A Black Herstory Month Reflection: My Love Letter to Black Teachers and Mentors

Photo by Kylar Gray
Photo by Kylar Gray

Dear Spelman Community,

To wrap up Black History and Futures Month, I wanted to pen this heartfelt letter to shine a light on the remarkable and extraordinary Black women who continue to inspire my academic journey, aspirations, and identity – the teachers and mentors.

Reflecting on my time as a Spelmanite fills me with profound gratitude for the educators who have profoundly influenced my life. Their commitment to providing a nurturing learning environment and safe space for us with a focus on our academic success and aspirations reinforces the significance of my choice to attend such a prestigious HBCU as Spelman College. This choice continues to inspire me in more ways than one.

From the halls of Grady (Midtown) High School and pandemic-era virtual meetings through Georgia State University, I had the privilege of learning from Black women who lit my path to Spelman College. Their encouragement, dedication, wisdom, guidance, and belief in my potential fueled my determination to strive for excellence in higher education.

While attending high school in Mobile, Alabama, I had a strong desire to expand my horizon beyond limiting beliefs, including the non-Black art teacher who once made discouraging remarks about the colleges I wanted to attend. Oblivious to my scholastic achievements, I remember how my response to her question about my aspirations were met with skepticism and sarcasm. Among the esteemed institutions I listed was Spelman College, my ultimate goal. This experience, along with reading about how former First Lady Michelle Obama had a similar encounter with a guidance counselor decades before during her Chicago high school years, proved the importance of seeking environments that offer genuine support and enhanced opportunities for growth. This realization paved the way for a new chapter in my life that included moving to Atlanta and attending Grady (Midtown) High School. My entire experience was eye-opening and inspiring. At Grady, I was met with a huge support system–from administrative staff to fellow students–who believed in my dreams of achieving excellence in higher education. An administrator at Grady High School, a Black woman, once told me, “If you can dream it, you can do it.” Her words were both encouraging and affirming, providing me with motivation at a crucial time, especially after facing discouraging remarks at my previous high school. Since then, this quote has remained with me, serving as a gentle reminder in moments when I question myself. This refreshing bond set the stage for the supportive community of teachers and mentors that emerged during my college years. They have constantly reminded me, in a myriad of ways, how Black girls are entitled to dream without limits. They empower us by asserting that no dream is “too big,” dismissing the notion that our aspirations are unrealistic or crazy. I deeply value these affirmations.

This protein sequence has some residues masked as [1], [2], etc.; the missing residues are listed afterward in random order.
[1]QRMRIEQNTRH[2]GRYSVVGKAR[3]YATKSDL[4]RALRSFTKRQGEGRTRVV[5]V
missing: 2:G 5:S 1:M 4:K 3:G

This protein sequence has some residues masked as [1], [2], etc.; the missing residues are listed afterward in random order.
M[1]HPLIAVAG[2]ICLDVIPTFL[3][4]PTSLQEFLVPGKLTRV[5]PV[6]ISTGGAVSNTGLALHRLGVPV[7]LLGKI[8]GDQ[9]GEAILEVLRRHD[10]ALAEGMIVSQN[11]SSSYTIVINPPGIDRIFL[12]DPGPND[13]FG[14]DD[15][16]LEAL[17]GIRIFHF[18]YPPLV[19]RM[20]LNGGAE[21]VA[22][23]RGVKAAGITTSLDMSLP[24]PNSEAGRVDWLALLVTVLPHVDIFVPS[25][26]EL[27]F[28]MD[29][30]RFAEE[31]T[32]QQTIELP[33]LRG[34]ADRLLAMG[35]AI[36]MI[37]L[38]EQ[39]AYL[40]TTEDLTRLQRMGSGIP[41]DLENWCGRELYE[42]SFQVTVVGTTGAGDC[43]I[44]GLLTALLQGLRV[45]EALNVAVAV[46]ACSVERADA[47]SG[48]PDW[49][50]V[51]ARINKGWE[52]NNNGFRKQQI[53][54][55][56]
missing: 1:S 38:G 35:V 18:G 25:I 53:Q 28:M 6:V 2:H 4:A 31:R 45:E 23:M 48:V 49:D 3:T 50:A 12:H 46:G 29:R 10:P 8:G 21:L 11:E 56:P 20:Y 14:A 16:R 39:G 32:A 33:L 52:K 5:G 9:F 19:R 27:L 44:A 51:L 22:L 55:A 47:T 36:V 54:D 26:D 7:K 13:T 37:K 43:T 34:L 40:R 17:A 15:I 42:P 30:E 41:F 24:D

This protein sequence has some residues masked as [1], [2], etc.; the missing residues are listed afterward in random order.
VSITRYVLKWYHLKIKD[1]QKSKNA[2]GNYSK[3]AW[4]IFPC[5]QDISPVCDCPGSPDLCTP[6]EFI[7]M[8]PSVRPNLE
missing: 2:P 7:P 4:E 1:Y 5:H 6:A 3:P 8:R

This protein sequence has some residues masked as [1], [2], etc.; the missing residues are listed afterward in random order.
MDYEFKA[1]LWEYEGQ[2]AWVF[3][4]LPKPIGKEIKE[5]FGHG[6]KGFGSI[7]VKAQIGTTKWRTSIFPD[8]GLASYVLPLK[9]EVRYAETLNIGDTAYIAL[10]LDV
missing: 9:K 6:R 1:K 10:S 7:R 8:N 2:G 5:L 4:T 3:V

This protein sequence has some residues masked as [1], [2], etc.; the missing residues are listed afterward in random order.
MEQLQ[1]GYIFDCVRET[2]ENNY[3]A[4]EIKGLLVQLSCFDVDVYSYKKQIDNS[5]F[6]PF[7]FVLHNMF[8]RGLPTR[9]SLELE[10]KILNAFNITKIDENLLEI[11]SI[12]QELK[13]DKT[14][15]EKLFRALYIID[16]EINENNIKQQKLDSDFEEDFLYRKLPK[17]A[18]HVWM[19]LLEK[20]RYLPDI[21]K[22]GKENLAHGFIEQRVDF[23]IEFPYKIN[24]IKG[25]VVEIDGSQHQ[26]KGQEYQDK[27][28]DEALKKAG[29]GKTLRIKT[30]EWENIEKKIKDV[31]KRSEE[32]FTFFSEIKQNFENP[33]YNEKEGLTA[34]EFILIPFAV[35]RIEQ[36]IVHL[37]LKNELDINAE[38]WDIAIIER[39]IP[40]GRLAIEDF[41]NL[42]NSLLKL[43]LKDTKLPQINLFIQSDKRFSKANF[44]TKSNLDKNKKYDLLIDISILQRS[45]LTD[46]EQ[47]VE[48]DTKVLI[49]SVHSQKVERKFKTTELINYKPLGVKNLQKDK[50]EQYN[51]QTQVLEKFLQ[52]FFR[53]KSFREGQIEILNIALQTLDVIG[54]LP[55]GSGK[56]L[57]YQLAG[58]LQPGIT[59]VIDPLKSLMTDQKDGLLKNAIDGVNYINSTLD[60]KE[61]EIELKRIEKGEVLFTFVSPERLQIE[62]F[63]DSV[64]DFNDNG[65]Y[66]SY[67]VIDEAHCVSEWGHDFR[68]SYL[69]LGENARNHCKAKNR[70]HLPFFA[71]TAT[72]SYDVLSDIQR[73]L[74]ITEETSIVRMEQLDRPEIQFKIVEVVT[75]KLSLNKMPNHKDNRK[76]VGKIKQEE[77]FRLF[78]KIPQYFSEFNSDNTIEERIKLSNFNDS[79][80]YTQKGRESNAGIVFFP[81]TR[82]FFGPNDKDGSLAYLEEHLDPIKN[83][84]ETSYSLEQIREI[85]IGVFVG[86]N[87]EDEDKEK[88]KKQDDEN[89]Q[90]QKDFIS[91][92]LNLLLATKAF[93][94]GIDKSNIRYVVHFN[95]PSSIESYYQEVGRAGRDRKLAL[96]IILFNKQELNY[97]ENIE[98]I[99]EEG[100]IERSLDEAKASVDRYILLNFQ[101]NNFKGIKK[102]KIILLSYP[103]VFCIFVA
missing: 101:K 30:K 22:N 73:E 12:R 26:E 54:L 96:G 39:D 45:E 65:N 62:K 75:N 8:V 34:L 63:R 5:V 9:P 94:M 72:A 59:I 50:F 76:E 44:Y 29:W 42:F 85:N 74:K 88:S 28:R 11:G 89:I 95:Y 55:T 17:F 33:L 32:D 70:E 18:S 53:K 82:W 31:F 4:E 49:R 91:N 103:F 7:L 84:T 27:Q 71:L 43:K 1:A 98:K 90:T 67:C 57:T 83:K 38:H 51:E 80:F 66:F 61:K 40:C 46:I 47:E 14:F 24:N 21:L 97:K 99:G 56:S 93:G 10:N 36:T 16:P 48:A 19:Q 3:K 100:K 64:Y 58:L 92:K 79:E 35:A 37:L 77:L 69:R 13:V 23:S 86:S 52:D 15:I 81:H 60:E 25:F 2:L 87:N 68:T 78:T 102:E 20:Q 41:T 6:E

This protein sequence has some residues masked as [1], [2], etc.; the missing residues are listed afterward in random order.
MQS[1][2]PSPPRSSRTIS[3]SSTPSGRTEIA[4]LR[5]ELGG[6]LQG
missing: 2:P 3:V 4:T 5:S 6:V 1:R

I share this story to pay tribute to my journey of relocating to Atlanta and entering the gates of Spelman College. In this nurturing environment, I was embraced by an extraordinary community of Black women who served as mentors, educators, advisors, and role models. Through classrooms, mentorships, internships, advising centers, and the network of alumni, I have been provided with a sense of belonging and empowerment.

This Black History and Futures month, I celebrate all of the incredible women I’ve crossed paths with through education, mentorships, my mother’s book club community, circle of journalists, and professors–my cherished aunts who’ve taken me under their wings (Janelle Harris-Dixon, E Kehinde, Susana Morris, Imani Perry, the late Valerie Boyd, Lisa Butler, Biba Adams, Anoa Changa, and so many more to name.) I am forever grateful for the impact they’ve made on my life. I look forward to carrying the lessons, values, and inspiration they’ve provided me into my next chapter as I pursue a career in journalism. 

In high school, I was fortunate to have mentors like Ms. Greene, Ms. Cosby, and Ms. Lovejoy, whose encouragement and efforts were dedicated to nurturing an environment of growth and speaking life into my aspirations. 

During my time at Spelman College, I have had the privilege of learning from exceptional professors and mentors, including Jordan Parker, Dr. Maner, Dr. Strange, Dr. Williams, and Mrs. Johnson. 

In addition, I want to highlight the mentors I’ve gained from summits, fellowships, mentorships, and interviews who have made a significant impact on my life, like Kenyatta Victoria, D’Shonda Brown, Ms. Walker, Darralynn Hutson, Kayleigh Skinner, Kenya Evelyn, and Heather Lowery.

Furthermore, as we collectively celebrate Black History and Futures Month, let us recognize and honor the love, brilliance, and elegance of Black women educators and mentors who have shaped the minds of past, present, and future generations. To my teachers and mentors, thank you so much for being the trailblazers who have illuminated my path and continue to inspire me on this incredible journey.

Forever and Always Honored to Have Crossed Paths with You,
Kylar Gray

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